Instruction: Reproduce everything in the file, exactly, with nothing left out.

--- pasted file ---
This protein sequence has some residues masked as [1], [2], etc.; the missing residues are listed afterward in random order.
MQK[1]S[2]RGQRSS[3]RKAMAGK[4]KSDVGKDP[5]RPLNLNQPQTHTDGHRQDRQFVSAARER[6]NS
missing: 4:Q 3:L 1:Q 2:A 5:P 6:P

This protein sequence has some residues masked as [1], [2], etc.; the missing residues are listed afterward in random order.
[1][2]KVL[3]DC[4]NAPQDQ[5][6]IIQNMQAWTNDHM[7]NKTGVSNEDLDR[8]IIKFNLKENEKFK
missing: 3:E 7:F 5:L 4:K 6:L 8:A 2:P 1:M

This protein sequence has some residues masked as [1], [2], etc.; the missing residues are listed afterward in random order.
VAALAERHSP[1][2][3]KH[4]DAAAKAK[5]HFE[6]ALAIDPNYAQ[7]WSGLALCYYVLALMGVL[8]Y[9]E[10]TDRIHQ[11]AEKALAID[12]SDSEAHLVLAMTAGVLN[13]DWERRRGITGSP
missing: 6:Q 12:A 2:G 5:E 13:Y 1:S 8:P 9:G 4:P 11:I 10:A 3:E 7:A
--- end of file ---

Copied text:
This protein sequence has some residues masked as [1], [2], etc.; the missing residues are listed afterward in random order.
MQK[1]S[2]RGQRSS[3]RKAMAGK[4]KSDVGKDP[5]RPLNLNQPQTHTDGHRQDRQFVSAARER[6]NS
missing: 4:Q 3:L 1:Q 2:A 5:P 6:P

This protein sequence has some residues masked as [1], [2], etc.; the missing residues are listed afterward in random order.
[1][2]KVL[3]DC[4]NAPQDQ[5][6]IIQNMQAWTNDHM[7]NKTGVSNEDLDR[8]IIKFNLKENEKFK
missing: 3:E 7:F 5:L 4:K 6:L 8:A 2:P 1:M

This protein sequence has some residues masked as [1], [2], etc.; the missing residues are listed afterward in random order.
VAALAERHSP[1][2][3]KH[4]DAAAKAK[5]HFE[6]ALAIDPNYAQ[7]WSGLALCYYVLALMGVL[8]Y[9]E[10]TDRIHQ[11]AEKALAID[12]SDSEAHLVLAMTAGVLN[13]DWERRRGITGSP
missing: 6:Q 12:A 2:G 5:E 13:Y 1:S 8:P 9:G 4:P 11:I 10:A 3:E 7:A